When you think about the Battle of Gettysburg, who comes to mind? Probably George G. Meade, the Union general who led the Army of the Potomac to victory after a three-day invasion. Possibly George Custer, the charismatic “Boy General” who may have singlehandedly led the turning point of the Civil War.
But what about the leaders who flew under the radar to help lead the Union troops to victory? One such man is Brigadier General David M. Gregg, who quietly aided some of the revered generals responsible for the Union victory and thus the state of the country as we know it.
David M. Gregg was born in Huntingdon, Pennsylvania to a politically active family – he was the grandson of Pennsylvania Congressman Andrew Gregg. His upbringing led to a United States Military Academy education at West Point, from which he graduated in 1855. Gregg’s first taste of combat came during his assignment to Fort Vancouver, where his company of 160 men fought against 1,000 Indian warriors, managing a fighting retreat after three days of battle.
The Civil War Begins
At the start of the war, Gregg returned to the East Coast to assist in battle and was promoted to captain. In 1862 he developed typhoid fever and narrowly escaped death, but recovered miraculously and became colonel of the 8th Pennsylvania Calvary, which he commanded admirably and led him to be promoted again that same year to brigadier general.
An Unsung Hero
Gregg stayed inconspicuous for much of the battle, quietly and deftly commanding his troops to shield the Union lines and repelling Confederate efforts to infiltrate Union troops. On July 2nd, Gregg’s division was tasked with the crucial role of protecting the Union’s right and rear. Gregg had the good insight to command George Custer’s brigade to come to his troop’s assistance, a critical decision that secured the Union lines against Confederate General J.E.B. Stuart’s efforts. This decision ultimately led to the Confederate retreat that ended the Battle of Gettysburg.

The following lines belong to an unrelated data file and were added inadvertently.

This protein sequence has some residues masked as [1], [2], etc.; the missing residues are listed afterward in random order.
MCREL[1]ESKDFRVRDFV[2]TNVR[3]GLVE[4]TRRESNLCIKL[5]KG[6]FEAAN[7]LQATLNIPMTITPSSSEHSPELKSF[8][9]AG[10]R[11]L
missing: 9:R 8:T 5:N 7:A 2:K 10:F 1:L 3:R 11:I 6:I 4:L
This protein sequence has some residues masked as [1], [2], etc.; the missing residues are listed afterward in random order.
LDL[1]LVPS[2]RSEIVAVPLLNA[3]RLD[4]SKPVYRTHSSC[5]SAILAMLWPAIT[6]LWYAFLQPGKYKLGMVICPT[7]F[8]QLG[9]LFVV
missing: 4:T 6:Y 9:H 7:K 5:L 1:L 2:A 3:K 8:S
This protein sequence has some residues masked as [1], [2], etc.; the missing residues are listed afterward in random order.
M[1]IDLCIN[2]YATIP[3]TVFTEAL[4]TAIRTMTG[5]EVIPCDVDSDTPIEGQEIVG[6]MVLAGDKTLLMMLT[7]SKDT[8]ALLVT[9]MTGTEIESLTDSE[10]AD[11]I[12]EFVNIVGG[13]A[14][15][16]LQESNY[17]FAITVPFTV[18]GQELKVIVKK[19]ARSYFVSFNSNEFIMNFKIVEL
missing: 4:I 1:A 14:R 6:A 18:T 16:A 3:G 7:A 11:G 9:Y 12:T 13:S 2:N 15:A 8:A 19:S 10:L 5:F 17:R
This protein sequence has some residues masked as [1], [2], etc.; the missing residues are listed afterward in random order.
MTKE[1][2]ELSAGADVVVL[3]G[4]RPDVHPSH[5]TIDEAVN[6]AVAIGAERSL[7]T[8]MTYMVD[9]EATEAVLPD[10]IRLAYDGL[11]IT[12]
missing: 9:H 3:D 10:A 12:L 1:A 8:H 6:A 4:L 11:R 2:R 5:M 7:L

A Quiet Resignation
In January of 1865, just two years after the Gettysburg victory, Gregg abruptly resigned his commission; his actions remain a mystery to this day. Some speculate that Gregg feared a violent death; he described himself as a “coward” and his nerve finally gave way, forcing his resignation. Gregg settled in his wife’s home in Reading, Pennsylvania and dedicated much of his later life to the preservation of Valley Forge as a national shrine.
He died on August 7th, 1916, at age 83, making him one of the oldest survivors of the war in the state. Commemorated by a bronze equestrian statue in Reading, Gregg’s efforts in the Battle of Gettysburg were instrumental to a Union victory in the Civil War.
For more information about David M. Gregg and other important heroes of the Battle of Gettysburg, we encourage you to take a tour with us! Gettysburg Battlefield Tours are a fun, exciting way to learn all about what makes our humble Pennsylvania town anything but ordinary. Give us a call today at 877-680-TOUR or check out our Calendar of Tours to plan your time with us!